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close this book Agricultural extension
close this folder Providing agricultural support services
close this folder Indirect services
View the document Working with individual farmers
View the document Working with counterparts
View the document Working with groups
View the document Working with cooperatives
View the document Working with local authorities, government or development agencies

Working with individual farmers

OVERVIEW

In order to help a farmer act more independently to solve farm problems or secure needed services, the extensionist first must strive to understand the farmer's motives and interests. Unless the extensionist herself knows how to secure a service or solve a problem, she is not in a position to help a farmer do it. Farmers, as practitioners of local technical skills, often have their own valid and workable understanding of problems and solutions which should be carefully checked before the extensionist acts to solve a problem. There is a subtle shift of attention, in providing services indirectly, from the problem itself to the person whose problem it is.


Direct service

 

The extensionist's interaction is with the farmer directly. The activity for the extensionist stops being a purely technical task and becomes an interpersonal and technical task. Extension tasks take on this interpersonal dimension dramatically, consciously and centrally.

Practically speaking, "two-dimensional" extension tasks are accomplished by doing each step, every detail, in the farmer's presence and with his help. The farm visit, for example, must be done with the farmer each time. The particular problem viewed, (insect damage to a crop, for example), is looked at with two sets of eyes. The extensionist feels a responsibility to show the farmer the problem, to listen to and understand the farmer's view of the problem, and to devise a response to the problem in conjunction with the farmer in a way that includes the farmer in the process. This is the habit of "counterparting", of seeking a specific farmer co-worker for each extension task and activity.

Having confronted a problem jointly and discussed it equally with a farmer, the extensionist and farmer now must consider the options open to them to solve the problem. "Providing Farm Inputs" in this chapter, for example, discussed how to choose appropriate inputs. Using these guidelines, the extensionist works with a farmer to make the choice, emphasizing the importance of the criteria which measure whether the input can be secured and used by the farmer himself. This discussion is not easy, due to language and cultural barriers. But it is essential that it proceed in a way which includes rather than alienates the farmer. Admittedly, this pace of problem-solving is slow compared to direct action. However, something else is speeded up. That is the farmer's rate of learning and growth as a problem-solver with widening scope.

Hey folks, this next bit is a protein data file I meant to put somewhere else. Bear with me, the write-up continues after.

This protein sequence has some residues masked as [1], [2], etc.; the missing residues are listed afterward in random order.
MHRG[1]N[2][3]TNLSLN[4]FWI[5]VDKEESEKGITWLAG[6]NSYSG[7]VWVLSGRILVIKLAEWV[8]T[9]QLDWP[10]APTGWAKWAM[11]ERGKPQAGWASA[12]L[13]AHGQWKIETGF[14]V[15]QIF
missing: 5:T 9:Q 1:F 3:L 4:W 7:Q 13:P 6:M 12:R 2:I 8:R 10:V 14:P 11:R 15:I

The next step in working with farmers is passing on specific technical skills and knowledge. Because this is a specialized and extensive topic, Chapter Four, FARMER TRAINING METHODS, is devoted to it entirely. Here it should be emphasized that helping a farmer learn technical skills is a long and focused process. When the shift from direct action to the development of farmer skills is complete, the extensionist plays the special role of the trainer.

Another shift occurs when the extensionist endeavors to serve farmers indirectly. This is a shift of responsibility. Whose responsibility is it to provide supportive services to farmers? This is a complex question, but, generally speaking in developing countries farmers assume that extensionists provide this support, especially material inputs. Having been enticed to move out of the self-sustaining security of subsistence farming by cash-crop extensionists in the past, this is a logical assumption for farmers to have. However, dependence on extensionists for necessary support, as another form of limitation substituted for the subsistence system, is not desirable. Moreover, extensionists, by their very existence as outsiders in the village community, are agents of change. Their benevolence and sensitivity notwithstanding, extensionists must accept the fact that, initially, they own the responsibility for change in the village context. In order to practically allow farmers to shoulder this reponsibility themselves, the extensionist works to transfer it back to the farmer.

Once a farmer has decided that a recommended new practice matches her interets and will meet her needs, then it is time to choose inputs and procedures, develop skills and knowledge, and transfer the responsibility for carrying out this project to the farmer herself. An extensionist does this by helping the farmer clarify what needs to be done and who is to do what. (See Chapter Six, MANAGEMENT, for TOOLS "Planning & Carrying Out Plans" for assigning work tasks and commitments). Transferring responsibility in this way involves a series of simple steps. (See TOOLS for "Steps in Transferring Responssibility".)